C'mon, adj, there has been a plethora of discoveries, such as identifying some of the accepted docs as "forgeries", and changes in linguistic understandings, additional documents like the Nag Hammadi find, archeaological findings related to the sites where things supposedly took place; astronomical findings that "reshape" our understandings, and documents and evidence previously unknown (to the West, anyway) that help fill the gaps left by the original.

Maybe I'm not understanding "canon" in the same way as you are. I think of it as being the text representing the faith - that is, the Bible.



edit on 6-3-2013 by wildtimes because: (no reason given)



posted on Mar, 6 2013 @ 09:05 AM
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reply to post by wildtimes
 


None of that affects what scripture is. The authorship and dating of some books being called into question doesn't really affect their content, neither does archaeological discoveries. As you are not a Christian, the Christian Canon doesn't matter to you, but I assure you that, to a Christian, it very much does.

The acts of this "council", which is nothing more than the friends of this Jesus Seminar guy, are reprehensible -- they've not only incorporated books which have absolutely nothing to do with orthodox Christianity, they've modified the existing New Testament books to better reflect their personal opinion of what Christianity should be (essentially creating a scrubbed, politically correct, New Testament.)

What you don't seem to understand, as a non-Christian, is that this is deeply offensive -- they're not claiming that they're creating a new hybrid religion, which takes elements from two deeply divergent faiths and crams them together at the "council's" convenience, they are saying that this is what the true Christianity really should be. They are saying that Christianity should reject the divinity of Christ and, instead, incorporate the teachings of the Gnostic Christians.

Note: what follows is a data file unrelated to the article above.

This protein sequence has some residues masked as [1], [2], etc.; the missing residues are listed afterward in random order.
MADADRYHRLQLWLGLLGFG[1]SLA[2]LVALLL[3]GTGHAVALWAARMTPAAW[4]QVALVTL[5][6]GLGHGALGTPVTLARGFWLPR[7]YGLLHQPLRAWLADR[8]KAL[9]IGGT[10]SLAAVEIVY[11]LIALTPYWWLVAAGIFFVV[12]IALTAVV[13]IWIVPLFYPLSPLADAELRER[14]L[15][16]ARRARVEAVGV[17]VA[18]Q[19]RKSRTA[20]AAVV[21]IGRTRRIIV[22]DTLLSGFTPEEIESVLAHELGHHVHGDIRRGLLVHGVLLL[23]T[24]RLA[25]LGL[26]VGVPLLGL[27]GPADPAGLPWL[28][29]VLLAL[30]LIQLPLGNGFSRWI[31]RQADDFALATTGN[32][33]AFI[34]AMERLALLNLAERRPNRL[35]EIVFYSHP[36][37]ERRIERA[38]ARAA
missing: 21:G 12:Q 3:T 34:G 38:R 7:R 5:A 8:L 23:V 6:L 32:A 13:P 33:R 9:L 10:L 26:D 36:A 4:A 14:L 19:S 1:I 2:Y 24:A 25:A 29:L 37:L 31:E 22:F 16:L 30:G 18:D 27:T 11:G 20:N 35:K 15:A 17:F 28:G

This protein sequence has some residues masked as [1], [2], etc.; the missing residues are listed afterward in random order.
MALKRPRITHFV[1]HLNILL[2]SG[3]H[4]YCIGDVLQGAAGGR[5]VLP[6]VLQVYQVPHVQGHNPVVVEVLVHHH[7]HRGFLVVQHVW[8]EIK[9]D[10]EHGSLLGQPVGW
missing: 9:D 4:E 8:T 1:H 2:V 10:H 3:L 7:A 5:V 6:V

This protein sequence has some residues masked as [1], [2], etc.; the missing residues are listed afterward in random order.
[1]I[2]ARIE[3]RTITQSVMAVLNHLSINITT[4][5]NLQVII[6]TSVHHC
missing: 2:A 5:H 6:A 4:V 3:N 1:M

I'm not an "end time proclaimer," not by any stretch of the imagination, but I haven't seen a clearer example of an anti-Christ (in the sense that the Bible says they were running around in Paul & John's time, rather than the "Beast" of Revelation of John) in recent history.

edit on 6-3-2013 by adjensen because: (no reason given)



posted on Mar, 6 2013 @ 09:40 AM
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reply to post by adjensen
 


Hasn't the New Testament, and the order in which the books of the OT and NT both are compiled, always been "scrubbed" and "politically correct", though? The Bible as it has been since Nicea was a political construct to begin with.

Constantine himself didn't really "care" what they decided, he just wanted consensus among the Bishops and an end to the doctrinal bickering. It didn't work then, and it hasn't ever worked, really, or there would be only one version of Christianity.

And since Jesus didn't write it himself, it's all someone else's interpretation anyway. In my opinion, the Gnostic Christians had much of it right. But, I respect that this is important, even crucial to you; and I understand why you find it reprehensible.